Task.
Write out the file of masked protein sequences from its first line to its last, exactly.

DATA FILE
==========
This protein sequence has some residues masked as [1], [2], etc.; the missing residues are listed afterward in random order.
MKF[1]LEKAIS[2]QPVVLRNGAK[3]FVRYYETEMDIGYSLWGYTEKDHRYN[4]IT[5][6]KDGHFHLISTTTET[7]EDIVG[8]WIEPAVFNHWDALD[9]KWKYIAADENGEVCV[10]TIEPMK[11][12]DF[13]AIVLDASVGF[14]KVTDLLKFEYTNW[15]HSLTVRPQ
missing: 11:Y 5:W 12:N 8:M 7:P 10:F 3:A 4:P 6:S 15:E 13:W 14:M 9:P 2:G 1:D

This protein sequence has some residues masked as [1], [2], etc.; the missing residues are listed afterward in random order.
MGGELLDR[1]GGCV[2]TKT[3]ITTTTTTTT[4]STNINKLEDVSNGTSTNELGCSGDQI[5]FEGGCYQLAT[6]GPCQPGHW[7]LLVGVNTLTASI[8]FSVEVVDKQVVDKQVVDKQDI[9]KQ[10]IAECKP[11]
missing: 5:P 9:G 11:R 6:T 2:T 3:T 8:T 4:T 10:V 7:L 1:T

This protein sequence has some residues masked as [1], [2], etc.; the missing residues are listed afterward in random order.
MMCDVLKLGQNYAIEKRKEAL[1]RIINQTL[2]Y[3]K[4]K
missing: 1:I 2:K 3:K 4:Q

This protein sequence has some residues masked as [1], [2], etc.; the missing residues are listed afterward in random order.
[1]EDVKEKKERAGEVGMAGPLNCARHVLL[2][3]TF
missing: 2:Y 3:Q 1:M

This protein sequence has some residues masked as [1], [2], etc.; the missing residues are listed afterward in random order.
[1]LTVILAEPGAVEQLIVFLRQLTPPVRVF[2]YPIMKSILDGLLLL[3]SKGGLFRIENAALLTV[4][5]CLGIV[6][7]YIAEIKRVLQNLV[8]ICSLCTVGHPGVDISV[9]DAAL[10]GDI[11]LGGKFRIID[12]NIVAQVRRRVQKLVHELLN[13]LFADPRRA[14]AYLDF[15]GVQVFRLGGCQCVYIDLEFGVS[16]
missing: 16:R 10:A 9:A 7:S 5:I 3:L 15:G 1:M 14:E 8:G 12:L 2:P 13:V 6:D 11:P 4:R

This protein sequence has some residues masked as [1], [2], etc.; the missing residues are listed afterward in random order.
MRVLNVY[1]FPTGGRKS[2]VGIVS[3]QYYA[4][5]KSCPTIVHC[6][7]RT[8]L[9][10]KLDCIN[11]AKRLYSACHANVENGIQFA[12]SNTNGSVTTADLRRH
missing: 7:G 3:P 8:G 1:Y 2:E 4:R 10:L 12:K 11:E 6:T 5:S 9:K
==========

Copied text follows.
This protein sequence has some residues masked as [1], [2], etc.; the missing residues are listed afterward in random order.
MKF[1]LEKAIS[2]QPVVLRNGAK[3]FVRYYETEMDIGYSLWGYTEKDHRYN[4]IT[5][6]KDGHFHLISTTTET[7]EDIVG[8]WIEPAVFNHWDALD[9]KWKYIAADENGEVCV[10]TIEPMK[11][12]DF[13]AIVLDASVGF[14]KVTDLLKFEYTNW[15]HSLTVRPQ
missing: 11:Y 5:W 12:N 8:M 7:P 10:F 3:A 4:P 6:S 15:E 13:W 14:M 9:P 2:G 1:D

This protein sequence has some residues masked as [1], [2], etc.; the missing residues are listed afterward in random order.
MGGELLDR[1]GGCV[2]TKT[3]ITTTTTTTT[4]STNINKLEDVSNGTSTNELGCSGDQI[5]FEGGCYQLAT[6]GPCQPGHW[7]LLVGVNTLTASI[8]FSVEVVDKQVVDKQVVDKQDI[9]KQ[10]IAECKP[11]
missing: 5:P 9:G 11:R 6:T 2:T 3:T 8:T 4:T 10:V 7:L 1:T

This protein sequence has some residues masked as [1], [2], etc.; the missing residues are listed afterward in random order.
MMCDVLKLGQNYAIEKRKEAL[1]RIINQTL[2]Y[3]K[4]K
missing: 1:I 2:K 3:K 4:Q

This protein sequence has some residues masked as [1], [2], etc.; the missing residues are listed afterward in random order.
[1]EDVKEKKERAGEVGMAGPLNCARHVLL[2][3]TF
missing: 2:Y 3:Q 1:M

This protein sequence has some residues masked as [1], [2], etc.; the missing residues are listed afterward in random order.
[1]LTVILAEPGAVEQLIVFLRQLTPPVRVF[2]YPIMKSILDGLLLL[3]SKGGLFRIENAALLTV[4][5]CLGIV[6][7]YIAEIKRVLQNLV[8]ICSLCTVGHPGVDISV[9]DAAL[10]GDI[11]LGGKFRIID[12]NIVAQVRRRVQKLVHELLN[13]LFADPRRA[14]AYLDF[15]GVQVFRLGGCQCVYIDLEFGVS[16]
missing: 16:R 10:A 9:A 7:S 5:I 3:L 15:G 1:M 14:E 8:G 12:L 2:P 13:V 6:D 11:P 4:R

This protein sequence has some residues masked as [1], [2], etc.; the missing residues are listed afterward in random order.
MRVLNVY[1]FPTGGRKS[2]VGIVS[3]QYYA[4][5]KSCPTIVHC[6][7]RT[8]L[9][10]KLDCIN[11]AKRLYSACHANVENGIQFA[12]SNTNGSVTTADLRRH
missing: 7:G 3:P 8:G 1:Y 2:E 4:R 10:L 12:K 11:E 6:T 5:S 9:K